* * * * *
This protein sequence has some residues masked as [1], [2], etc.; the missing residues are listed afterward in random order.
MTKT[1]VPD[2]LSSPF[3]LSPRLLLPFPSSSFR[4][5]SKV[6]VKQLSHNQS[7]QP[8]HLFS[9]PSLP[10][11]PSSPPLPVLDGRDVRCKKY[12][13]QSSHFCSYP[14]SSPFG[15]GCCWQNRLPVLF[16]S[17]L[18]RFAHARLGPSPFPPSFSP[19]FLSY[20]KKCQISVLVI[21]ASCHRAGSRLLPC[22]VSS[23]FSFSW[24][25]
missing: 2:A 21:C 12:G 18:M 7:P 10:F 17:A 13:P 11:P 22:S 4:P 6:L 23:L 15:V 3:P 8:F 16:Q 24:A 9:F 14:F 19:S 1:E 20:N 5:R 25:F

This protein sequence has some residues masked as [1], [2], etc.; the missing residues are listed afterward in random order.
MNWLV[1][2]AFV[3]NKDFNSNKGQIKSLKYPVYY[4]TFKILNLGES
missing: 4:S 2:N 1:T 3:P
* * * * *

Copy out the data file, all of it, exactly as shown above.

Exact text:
This protein sequence has some residues masked as [1], [2], etc.; the missing residues are listed afterward in random order.
MTKT[1]VPD[2]LSSPF[3]LSPRLLLPFPSSSFR[4][5]SKV[6]VKQLSHNQS[7]QP[8]HLFS[9]PSLP[10][11]PSSPPLPVLDGRDVRCKKY[12][13]QSSHFCSYP[14]SSPFG[15]GCCWQNRLPVLF[16]S[17]L[18]RFAHARLGPSPFPPSFSP[19]FLSY[20]KKCQISVLVI[21]ASCHRAGSRLLPC[22]VSS[23]FSFSW[24][25]
missing: 2:A 21:C 12:G 18:M 7:P 10:F 17:A 13:P 11:P 22:S 4:P 6:L 23:L 15:V 3:P 8:F 16:Q 24:A 9:F 14:F 19:S 1:E 20:N 5:R 25:F

This protein sequence has some residues masked as [1], [2], etc.; the missing residues are listed afterward in random order.
MNWLV[1][2]AFV[3]NKDFNSNKGQIKSLKYPVYY[4]TFKILNLGES
missing: 4:S 2:N 1:T 3:P